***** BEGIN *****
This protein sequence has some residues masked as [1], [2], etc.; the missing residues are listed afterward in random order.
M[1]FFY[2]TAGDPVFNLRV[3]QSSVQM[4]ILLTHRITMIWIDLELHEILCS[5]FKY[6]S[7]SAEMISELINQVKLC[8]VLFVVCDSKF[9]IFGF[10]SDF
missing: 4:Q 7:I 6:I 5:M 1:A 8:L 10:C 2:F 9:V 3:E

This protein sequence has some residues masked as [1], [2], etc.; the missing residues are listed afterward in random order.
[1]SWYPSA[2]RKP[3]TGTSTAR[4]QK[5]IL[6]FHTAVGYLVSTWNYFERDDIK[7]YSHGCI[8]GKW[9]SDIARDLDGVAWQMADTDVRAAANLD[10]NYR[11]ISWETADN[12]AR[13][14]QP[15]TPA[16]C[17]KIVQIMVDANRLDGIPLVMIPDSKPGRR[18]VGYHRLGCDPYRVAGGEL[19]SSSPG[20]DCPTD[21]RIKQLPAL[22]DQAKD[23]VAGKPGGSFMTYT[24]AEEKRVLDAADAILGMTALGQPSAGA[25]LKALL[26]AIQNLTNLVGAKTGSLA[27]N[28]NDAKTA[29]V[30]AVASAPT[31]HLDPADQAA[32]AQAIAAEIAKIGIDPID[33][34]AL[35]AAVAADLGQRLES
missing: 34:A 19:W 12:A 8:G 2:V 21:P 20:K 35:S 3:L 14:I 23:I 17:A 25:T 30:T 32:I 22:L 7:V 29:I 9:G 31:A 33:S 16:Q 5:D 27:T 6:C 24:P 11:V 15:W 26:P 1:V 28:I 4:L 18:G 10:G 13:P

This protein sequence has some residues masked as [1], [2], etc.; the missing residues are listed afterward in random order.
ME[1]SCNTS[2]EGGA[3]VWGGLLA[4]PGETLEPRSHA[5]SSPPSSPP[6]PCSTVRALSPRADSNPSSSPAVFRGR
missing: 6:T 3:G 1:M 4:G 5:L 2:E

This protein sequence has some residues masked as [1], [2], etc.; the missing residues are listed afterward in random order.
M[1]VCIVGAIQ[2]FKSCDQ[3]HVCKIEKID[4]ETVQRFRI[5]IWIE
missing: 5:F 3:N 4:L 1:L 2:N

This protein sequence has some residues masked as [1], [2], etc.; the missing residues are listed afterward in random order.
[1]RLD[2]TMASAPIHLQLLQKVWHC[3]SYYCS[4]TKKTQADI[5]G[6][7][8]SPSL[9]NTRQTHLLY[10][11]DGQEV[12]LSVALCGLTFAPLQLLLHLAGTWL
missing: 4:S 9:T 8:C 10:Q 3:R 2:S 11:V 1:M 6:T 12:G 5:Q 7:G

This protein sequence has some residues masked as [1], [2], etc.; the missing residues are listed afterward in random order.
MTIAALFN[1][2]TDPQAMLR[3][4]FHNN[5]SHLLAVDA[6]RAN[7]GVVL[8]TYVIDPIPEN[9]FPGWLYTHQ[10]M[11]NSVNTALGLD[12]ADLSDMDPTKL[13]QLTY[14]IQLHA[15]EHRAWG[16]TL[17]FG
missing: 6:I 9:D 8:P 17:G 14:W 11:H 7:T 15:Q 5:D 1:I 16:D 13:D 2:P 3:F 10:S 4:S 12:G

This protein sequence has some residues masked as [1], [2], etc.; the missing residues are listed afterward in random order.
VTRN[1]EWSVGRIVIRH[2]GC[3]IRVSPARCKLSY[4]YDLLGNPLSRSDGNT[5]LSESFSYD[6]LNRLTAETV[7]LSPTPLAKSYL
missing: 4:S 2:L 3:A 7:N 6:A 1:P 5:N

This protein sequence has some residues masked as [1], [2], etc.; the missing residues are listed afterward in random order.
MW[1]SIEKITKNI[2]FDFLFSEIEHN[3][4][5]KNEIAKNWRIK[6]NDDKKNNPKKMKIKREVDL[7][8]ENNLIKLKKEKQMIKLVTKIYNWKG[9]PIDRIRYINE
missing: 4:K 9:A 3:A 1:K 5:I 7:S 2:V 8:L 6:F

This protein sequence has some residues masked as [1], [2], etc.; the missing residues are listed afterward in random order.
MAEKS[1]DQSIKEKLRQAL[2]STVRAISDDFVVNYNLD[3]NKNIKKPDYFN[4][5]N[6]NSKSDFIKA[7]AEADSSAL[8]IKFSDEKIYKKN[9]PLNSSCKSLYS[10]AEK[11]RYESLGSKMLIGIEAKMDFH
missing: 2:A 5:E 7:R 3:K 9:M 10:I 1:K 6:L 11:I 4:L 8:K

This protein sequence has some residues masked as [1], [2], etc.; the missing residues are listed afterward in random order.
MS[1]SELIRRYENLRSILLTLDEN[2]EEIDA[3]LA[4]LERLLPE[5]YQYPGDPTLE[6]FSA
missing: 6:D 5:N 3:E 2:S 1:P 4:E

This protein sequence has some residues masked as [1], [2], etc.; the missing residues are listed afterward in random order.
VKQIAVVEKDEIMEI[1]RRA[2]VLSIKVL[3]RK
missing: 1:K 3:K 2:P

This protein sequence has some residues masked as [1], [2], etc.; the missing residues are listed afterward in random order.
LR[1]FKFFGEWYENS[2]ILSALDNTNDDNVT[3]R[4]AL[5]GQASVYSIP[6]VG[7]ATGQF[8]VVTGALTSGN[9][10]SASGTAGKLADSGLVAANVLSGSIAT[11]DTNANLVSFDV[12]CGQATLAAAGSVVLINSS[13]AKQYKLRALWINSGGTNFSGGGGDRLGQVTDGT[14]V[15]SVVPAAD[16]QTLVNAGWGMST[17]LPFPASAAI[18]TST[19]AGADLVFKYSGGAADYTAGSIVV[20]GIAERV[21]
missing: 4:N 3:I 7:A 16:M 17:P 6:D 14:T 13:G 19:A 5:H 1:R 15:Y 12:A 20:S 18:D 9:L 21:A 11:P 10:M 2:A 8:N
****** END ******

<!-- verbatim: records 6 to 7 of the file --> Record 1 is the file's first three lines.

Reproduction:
This protein sequence has some residues masked as [1], [2], etc.; the missing residues are listed afterward in random order.
MTIAALFN[1][2]TDPQAMLR[3][4]FHNN[5]SHLLAVDA[6]RAN[7]GVVL[8]TYVIDPIPEN[9]FPGWLYTHQ[10]M[11]NSVNTALGLD[12]ADLSDMDPTKL[13]QLTY[14]IQLHA[15]EHRAWG[16]TL[17]FG
missing: 6:I 9:D 8:P 17:G 14:W 11:H 7:T 15:Q 5:D 1:I 16:D 13:D 2:P 3:F 10:S 4:S 12:G

This protein sequence has some residues masked as [1], [2], etc.; the missing residues are listed afterward in random order.
VTRN[1]EWSVGRIVIRH[2]GC[3]IRVSPARCKLSY[4]YDLLGNPLSRSDGNT[5]LSESFSYD[6]LNRLTAETV[7]LSPTPLAKSYL
missing: 4:S 2:L 3:A 7:N 6:A 1:P 5:N